For almost 60 years we’ve tolerated – actively encouraged – government that has infantilised us “from cradle to grave”, that has taken away our freedom of choice and encouraged us to become increasingly reliant on central government to direct us: a state of affairs that removes any incentive to act as grownups. This is the insidious mollycoddling of the nanny state, and it’s therefore hardly surprising that some British people are disinclined to go to school, get a job or take responsibility for their own lives – what’s the point? The state will pick us up, stick a plaster on our knee, pat us on the head and pop us back in the playpen.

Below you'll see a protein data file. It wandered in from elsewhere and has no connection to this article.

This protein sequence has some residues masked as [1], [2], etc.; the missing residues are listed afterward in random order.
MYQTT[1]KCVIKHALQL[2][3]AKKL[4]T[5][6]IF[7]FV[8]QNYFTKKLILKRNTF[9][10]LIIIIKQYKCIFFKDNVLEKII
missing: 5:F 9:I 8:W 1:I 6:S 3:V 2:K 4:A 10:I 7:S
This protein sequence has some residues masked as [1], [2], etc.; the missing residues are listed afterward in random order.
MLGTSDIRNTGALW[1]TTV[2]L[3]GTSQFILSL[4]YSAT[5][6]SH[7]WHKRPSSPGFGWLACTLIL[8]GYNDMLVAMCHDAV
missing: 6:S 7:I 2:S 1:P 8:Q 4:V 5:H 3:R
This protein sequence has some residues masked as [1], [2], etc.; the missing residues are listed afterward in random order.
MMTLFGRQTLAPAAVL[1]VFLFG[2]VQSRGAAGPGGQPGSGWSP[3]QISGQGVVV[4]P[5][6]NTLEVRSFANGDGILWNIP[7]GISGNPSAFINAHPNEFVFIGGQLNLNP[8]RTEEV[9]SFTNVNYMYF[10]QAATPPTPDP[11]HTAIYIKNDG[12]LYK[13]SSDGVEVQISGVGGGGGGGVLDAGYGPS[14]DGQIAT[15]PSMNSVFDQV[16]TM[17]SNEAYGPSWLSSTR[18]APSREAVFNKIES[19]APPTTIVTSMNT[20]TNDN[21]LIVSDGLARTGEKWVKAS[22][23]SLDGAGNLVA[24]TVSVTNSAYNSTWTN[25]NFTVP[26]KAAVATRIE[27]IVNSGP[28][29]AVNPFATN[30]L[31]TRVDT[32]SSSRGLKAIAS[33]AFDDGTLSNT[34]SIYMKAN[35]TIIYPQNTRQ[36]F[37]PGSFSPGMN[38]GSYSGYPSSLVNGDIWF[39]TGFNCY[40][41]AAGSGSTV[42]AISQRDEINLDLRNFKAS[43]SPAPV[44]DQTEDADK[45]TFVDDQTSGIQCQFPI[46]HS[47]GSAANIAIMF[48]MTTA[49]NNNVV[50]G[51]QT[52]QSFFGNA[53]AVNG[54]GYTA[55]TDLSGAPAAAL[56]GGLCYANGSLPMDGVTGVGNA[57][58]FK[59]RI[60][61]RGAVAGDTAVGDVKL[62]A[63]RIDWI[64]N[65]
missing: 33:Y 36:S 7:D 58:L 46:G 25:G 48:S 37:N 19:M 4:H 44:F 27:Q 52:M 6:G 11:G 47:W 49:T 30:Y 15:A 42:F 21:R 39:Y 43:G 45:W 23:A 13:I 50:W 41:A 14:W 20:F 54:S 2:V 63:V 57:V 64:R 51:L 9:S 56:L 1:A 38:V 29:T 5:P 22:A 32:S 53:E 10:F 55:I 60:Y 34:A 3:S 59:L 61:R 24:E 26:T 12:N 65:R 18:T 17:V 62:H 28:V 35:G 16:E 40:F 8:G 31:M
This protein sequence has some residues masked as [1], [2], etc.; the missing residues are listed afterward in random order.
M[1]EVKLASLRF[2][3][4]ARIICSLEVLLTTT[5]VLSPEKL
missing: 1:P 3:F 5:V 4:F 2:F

The paradox is that most people, if pressed, would prefer to choose how to spend their money or live their lives rather than abdicate that responsibility to the state. But words and figures don’t match. And for all that The Guardian might claim that Blair-Brown have created a cosy consensus that means we’re happy to pay high taxes for ever-proliferating (and more costly) government, this is only because neither of the two largest parties is actively offering an alternative.

For all that Tories might claim they want to “roll back the state” there’s scant evidence in the previous 60 years to suggest that they have any desire to limit or undo what successive Labour governments have done. In truth, their centralising impulse – manifested in opposition to devolution, prurient laws to limit personal freedom and government management of exchange rates and international trade – belies the Tories’ claims. Though the emphasis differs, they believe in a state-controlled society as much as Blair or Benn or Brown ever did. David Cameron’s Conservative Party is a social democratic party, just as Major’s, Heath’s and Thatcher’s were.